GEco seminar: Urban biodiversity: measurement and modelling challenges for a policy-relevant ecology

Welcome to the seminar “Urban biodiversity: measurement and modelling challenges for a policy-relevant ecology”, where professor Olav Skarpaas (GEco group)  will present some ongoing work on biodiversity in Oslo.

Many cities are situated in areas with high biodiversity. Oslo offers an excellent example of this challenging combination of being both a human and a biodiversity hotspot. Olav will present methodological challenges as well as solutions to quantifying rare biodiversity elements and assess the magnitude of human impact. This involves uncertainties at several levels, but may serve as a starting point for defining and estimating reference states and building biodiversity and ecosystem accounts.

Abstract

 

Moving towards policy-relevant ecology requires efforts aimed at understanding and accounting for interactions between humans and the natural environment. The home base of ecology has always been the natural environment. The hotspots of human activities and economies, however, are the cities. Urban environments, with dense human populations, intensive and highly diverse land use, transportation networks, etc. offer great opportunities for studies of interactions between humans and nature. Many cities are situated in areas with high biodiversity and thus constitute both human and biodiversity hotspots.

 

I will present some ongoing work on biodiversity in Oslo, which harbors the highest human population and the highest biodiversity in Norway. This work has several aims of importance to policy-relevant ecology, including quantification of rare biodiversity elements (species, ecosystems), modelling effects of human pressures, and defining and estimating states and reference values for assessments of ecological condition and ecosystem accounts. I will illustrate opportunities and challenges related to these aims based on analyses of biodiversity surveys and open biodiversity data from several projects and sources (including URBAN-EEA and GBIF). For instance, rare (and thus often highly valued) biodiversity elements are not easily captured in standard surveys and are often over-represented (with unknown bias) in open occurrence data, but can be captured with probability-based sampling. A preliminary statistical model for limestone-associated plant species in Oslo suggests that the occurrence of these species is determined by a combination of ecological conditions and human land use. With such models we can estimate the current state of this biodiversity element across Oslo, and assess the magnitude of human impact. This may serve as a starting point for defining and estimating reference states and building biodiversity and ecosystem accounts. All of this does, however, involve uncertainties at several levels, which also constitute an important challenge for policy-relevant ecology.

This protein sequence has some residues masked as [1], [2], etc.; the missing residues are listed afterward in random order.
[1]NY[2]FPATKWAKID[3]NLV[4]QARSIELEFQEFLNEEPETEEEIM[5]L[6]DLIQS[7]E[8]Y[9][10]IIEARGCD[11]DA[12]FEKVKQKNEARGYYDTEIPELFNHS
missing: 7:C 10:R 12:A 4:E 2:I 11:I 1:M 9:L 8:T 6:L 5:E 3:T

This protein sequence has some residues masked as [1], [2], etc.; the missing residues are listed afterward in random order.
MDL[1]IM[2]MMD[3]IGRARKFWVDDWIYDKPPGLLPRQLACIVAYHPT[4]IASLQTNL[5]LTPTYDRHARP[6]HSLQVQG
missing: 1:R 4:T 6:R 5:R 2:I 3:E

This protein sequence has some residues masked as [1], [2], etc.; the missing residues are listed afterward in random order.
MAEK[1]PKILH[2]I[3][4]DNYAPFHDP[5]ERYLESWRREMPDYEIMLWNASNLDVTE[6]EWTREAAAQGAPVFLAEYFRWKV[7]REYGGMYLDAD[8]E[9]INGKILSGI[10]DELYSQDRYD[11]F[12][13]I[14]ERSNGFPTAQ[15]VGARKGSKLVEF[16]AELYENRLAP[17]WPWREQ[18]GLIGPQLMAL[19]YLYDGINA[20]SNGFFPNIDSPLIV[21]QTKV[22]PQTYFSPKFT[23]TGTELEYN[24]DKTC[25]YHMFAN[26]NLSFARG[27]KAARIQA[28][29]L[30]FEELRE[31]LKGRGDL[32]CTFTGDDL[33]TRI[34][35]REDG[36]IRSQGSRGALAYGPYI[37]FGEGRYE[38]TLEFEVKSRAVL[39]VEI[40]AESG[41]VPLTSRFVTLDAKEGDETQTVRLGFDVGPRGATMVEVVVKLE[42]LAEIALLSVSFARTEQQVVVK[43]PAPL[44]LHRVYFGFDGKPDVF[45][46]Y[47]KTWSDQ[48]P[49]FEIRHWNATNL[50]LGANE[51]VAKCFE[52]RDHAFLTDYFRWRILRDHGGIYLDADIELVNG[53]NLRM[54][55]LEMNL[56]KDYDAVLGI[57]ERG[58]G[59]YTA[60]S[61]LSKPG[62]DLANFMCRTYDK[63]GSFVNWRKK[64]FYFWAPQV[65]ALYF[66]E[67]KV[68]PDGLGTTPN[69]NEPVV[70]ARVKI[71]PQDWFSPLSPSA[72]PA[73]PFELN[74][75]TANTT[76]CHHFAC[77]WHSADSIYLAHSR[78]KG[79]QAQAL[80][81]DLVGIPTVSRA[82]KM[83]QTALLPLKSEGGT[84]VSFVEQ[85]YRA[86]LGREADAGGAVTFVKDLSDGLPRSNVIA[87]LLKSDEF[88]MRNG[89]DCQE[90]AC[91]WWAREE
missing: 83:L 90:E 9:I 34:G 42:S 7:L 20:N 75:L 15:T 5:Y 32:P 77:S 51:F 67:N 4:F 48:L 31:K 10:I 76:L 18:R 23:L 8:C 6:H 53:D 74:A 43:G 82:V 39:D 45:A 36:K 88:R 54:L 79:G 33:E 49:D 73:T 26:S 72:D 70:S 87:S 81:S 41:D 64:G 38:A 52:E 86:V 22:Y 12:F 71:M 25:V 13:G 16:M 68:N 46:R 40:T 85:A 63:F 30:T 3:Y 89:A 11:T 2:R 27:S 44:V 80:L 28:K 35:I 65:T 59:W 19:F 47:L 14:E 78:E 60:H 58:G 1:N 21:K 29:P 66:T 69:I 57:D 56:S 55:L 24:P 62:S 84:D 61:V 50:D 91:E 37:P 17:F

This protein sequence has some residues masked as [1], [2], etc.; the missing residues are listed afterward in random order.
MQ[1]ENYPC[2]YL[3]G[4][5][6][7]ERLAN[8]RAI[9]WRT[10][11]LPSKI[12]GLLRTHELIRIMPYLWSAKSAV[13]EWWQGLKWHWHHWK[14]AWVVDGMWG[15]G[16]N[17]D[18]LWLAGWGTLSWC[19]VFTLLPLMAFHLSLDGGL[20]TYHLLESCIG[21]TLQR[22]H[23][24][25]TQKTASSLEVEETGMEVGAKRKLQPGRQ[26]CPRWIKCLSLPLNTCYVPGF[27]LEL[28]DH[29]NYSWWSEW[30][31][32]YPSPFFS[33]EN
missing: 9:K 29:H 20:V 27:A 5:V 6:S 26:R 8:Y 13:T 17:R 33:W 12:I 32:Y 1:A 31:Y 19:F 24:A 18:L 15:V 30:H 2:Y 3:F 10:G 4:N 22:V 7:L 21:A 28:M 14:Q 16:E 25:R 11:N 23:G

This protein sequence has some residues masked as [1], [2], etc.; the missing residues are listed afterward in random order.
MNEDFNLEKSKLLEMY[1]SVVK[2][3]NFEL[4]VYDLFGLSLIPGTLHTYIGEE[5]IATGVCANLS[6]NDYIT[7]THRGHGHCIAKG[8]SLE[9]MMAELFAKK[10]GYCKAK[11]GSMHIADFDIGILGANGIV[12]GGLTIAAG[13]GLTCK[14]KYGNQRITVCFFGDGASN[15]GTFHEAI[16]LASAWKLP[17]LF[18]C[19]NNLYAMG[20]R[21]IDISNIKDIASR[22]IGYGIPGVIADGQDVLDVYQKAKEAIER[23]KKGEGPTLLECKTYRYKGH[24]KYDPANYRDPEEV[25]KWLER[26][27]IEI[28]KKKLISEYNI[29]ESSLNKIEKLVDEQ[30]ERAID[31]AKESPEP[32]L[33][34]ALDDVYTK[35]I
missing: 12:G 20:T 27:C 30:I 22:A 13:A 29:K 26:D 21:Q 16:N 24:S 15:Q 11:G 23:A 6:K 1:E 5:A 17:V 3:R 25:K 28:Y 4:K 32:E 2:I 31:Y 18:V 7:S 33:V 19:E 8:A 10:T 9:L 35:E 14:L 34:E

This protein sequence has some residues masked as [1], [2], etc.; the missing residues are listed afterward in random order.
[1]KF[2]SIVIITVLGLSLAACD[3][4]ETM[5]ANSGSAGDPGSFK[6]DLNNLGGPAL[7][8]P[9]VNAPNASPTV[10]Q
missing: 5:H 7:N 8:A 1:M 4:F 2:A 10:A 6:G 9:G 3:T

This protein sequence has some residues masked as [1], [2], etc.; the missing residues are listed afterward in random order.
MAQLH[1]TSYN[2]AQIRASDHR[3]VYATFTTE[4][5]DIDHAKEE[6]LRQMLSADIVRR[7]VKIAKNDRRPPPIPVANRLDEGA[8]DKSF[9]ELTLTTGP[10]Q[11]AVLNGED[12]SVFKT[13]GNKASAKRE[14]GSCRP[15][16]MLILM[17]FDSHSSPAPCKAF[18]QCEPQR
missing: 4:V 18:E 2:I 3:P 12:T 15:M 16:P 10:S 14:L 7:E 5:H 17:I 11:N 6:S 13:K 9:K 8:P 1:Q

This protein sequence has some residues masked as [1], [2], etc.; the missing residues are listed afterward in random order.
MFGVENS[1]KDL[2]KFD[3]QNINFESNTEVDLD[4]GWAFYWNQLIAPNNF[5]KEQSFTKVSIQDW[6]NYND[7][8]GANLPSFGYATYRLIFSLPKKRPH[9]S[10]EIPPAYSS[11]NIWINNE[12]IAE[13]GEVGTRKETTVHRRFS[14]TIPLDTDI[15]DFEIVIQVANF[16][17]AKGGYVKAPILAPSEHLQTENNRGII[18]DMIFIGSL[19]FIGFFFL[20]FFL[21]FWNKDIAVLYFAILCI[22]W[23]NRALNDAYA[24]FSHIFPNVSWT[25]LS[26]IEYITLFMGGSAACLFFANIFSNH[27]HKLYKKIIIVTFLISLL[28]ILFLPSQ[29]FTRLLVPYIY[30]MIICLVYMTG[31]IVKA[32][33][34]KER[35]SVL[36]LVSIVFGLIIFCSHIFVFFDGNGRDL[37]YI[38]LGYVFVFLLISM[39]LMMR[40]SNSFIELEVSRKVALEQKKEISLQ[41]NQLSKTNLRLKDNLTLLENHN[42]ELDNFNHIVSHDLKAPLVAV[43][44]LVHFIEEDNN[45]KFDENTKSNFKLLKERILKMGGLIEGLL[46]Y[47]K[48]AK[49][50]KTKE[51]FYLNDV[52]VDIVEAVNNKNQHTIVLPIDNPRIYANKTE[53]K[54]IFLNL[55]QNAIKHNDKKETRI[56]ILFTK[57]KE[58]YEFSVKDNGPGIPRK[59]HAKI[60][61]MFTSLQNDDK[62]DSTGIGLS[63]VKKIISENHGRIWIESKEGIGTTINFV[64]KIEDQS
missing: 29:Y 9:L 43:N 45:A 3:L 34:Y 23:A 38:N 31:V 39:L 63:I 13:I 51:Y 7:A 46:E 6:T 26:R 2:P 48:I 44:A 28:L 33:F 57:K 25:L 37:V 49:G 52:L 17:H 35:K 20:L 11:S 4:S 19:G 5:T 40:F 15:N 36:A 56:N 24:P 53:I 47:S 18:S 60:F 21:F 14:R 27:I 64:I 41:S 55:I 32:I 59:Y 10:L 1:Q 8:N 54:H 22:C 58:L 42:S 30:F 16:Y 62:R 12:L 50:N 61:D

Published Jan. 22, 2019 1:50 PM - Last modified Jan. 22, 2019 1:50 PM